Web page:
Take the 2-minute tour ×
Mathematics Stack Exchange is a question and answer site for people studying math at any level and professionals in related fields. It's 100% free, no registration required.

In the book of Richard Hammack, I come accross with the following question:

There are two different equivalence relations on the set $A = \{a,b\}$. Describe them.

OK, I found that the solution is,

$$R_1 = \{(a,a),(b,b),(a,b),(b,a)$$ and $$R_2 = \{(a,a),(b,b)\}$$

Then I thought two more equivalence classes $R_3 = \{(a,a)\}$, $R_4 = \{(b,b)\}$. But when I looked the answer, I saw that, $R_1$ and $R_2$ are true but others are false. Why is that?

share|improve this question
add comment

4 Answers 4

up vote 4 down vote accepted

Because they're not reflexive. An equivalence relation is reflexive, i.e. it contains all pairs of the form $(x,x)$.

share|improve this answer
add comment

A relation is an equivalence relation if and only if it is reflexive, symmetric, and transitive. Your first two relations are indeed equivalence relations.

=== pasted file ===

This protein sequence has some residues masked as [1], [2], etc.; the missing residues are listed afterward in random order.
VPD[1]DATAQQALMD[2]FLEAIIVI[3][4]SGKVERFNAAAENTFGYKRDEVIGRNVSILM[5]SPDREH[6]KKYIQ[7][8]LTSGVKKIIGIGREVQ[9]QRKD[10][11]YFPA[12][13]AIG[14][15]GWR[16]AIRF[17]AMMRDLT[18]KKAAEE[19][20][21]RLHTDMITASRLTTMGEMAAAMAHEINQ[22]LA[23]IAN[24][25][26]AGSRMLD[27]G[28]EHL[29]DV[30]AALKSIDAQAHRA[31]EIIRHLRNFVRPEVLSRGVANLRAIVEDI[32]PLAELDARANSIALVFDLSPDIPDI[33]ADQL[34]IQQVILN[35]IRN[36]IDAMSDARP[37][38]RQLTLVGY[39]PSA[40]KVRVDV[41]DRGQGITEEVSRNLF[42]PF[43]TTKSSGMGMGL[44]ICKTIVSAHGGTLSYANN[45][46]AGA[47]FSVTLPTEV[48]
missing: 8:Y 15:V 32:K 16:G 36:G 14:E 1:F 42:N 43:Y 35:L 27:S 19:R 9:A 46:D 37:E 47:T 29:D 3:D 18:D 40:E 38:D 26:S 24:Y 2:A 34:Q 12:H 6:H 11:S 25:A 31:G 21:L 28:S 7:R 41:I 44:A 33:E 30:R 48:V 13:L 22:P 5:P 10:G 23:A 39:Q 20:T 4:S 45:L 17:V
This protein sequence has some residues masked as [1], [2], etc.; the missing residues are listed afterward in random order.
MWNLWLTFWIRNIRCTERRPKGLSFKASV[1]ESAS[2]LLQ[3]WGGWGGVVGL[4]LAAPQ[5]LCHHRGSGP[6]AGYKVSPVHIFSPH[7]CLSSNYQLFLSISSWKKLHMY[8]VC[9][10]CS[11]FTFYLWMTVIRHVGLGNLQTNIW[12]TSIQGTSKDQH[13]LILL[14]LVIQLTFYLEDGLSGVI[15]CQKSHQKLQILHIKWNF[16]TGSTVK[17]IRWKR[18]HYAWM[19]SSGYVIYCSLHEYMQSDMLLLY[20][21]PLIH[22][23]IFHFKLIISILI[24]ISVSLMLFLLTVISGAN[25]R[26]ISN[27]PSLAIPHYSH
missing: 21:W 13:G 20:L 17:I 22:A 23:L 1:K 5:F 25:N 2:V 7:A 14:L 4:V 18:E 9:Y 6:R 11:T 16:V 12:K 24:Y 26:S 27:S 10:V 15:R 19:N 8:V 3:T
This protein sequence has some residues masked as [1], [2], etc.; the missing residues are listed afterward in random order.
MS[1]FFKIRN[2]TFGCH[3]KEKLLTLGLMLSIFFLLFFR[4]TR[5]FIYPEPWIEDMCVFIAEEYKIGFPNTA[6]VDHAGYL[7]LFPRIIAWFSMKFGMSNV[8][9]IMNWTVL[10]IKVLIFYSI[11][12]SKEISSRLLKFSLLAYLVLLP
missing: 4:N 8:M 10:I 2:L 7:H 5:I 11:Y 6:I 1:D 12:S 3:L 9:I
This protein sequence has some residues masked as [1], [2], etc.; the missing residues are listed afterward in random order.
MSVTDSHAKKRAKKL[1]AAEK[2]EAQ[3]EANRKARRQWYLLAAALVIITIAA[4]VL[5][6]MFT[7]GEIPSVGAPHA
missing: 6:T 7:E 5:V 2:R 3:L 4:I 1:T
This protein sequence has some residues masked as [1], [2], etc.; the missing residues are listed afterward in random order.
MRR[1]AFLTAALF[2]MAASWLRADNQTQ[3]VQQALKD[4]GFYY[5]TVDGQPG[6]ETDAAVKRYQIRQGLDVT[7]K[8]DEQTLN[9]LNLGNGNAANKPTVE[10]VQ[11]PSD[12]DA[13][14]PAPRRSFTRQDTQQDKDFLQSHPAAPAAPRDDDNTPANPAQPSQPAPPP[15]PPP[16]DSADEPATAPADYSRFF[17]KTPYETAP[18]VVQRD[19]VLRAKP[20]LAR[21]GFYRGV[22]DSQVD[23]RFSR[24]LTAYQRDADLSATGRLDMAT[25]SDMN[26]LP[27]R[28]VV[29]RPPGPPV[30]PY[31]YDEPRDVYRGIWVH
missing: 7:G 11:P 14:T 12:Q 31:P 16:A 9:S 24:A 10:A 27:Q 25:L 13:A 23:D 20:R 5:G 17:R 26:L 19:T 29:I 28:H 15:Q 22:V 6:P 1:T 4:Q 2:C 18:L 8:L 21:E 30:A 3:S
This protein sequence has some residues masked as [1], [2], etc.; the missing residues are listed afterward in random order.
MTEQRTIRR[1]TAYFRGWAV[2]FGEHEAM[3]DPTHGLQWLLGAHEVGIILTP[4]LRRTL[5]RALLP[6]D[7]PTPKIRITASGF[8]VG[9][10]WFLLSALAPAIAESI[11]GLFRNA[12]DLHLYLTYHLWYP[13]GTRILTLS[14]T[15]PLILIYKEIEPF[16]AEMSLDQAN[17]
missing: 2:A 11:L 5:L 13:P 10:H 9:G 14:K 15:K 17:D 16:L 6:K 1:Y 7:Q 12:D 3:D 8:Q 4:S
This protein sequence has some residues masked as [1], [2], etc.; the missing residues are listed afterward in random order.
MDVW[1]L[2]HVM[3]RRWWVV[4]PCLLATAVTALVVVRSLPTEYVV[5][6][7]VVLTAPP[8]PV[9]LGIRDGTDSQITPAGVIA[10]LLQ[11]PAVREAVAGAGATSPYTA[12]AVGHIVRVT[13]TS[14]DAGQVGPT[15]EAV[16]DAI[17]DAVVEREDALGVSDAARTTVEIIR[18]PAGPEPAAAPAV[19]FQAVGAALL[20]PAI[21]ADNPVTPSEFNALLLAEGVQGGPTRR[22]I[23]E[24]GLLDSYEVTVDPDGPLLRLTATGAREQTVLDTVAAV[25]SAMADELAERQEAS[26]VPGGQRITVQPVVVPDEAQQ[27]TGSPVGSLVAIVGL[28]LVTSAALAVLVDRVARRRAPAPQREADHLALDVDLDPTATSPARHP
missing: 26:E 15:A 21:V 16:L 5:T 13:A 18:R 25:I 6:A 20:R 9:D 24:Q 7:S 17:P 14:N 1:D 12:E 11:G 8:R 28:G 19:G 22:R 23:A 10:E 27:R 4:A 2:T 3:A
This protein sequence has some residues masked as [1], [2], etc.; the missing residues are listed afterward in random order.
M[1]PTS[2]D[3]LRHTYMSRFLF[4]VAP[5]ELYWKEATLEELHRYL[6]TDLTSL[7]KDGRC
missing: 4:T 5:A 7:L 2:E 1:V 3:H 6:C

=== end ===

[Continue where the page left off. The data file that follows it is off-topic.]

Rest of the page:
A relation $R$ is reflexive on a set $A$ if and only if for all $x \in A, (x, x) \in R$.

In $R_3$, we do not have that for $b \in A$, $(b, b) \in R_3$.

And in $R_4$, we do not have that for $a \in A$, $(a, a) \in R_4$.

So neither $R_3$ nor $R_4$ are reflexive, hence neither can be an equivalence relation.

share|improve this answer
add comment

Read the reflexive property again.

Reflexive property is not conditional.

share|improve this answer
add comment

$R_3 = \{(a, a)\}$ and $R_4 = \{(b, b)\}$ are not equivalence relations because they are not reflexive; $b$ must be related to itself.

share|improve this answer
add comment

Your Answer


By posting your answer, you agree to the privacy policy and terms of service.

Not the answer you're looking for? Browse other questions tagged or ask your own question.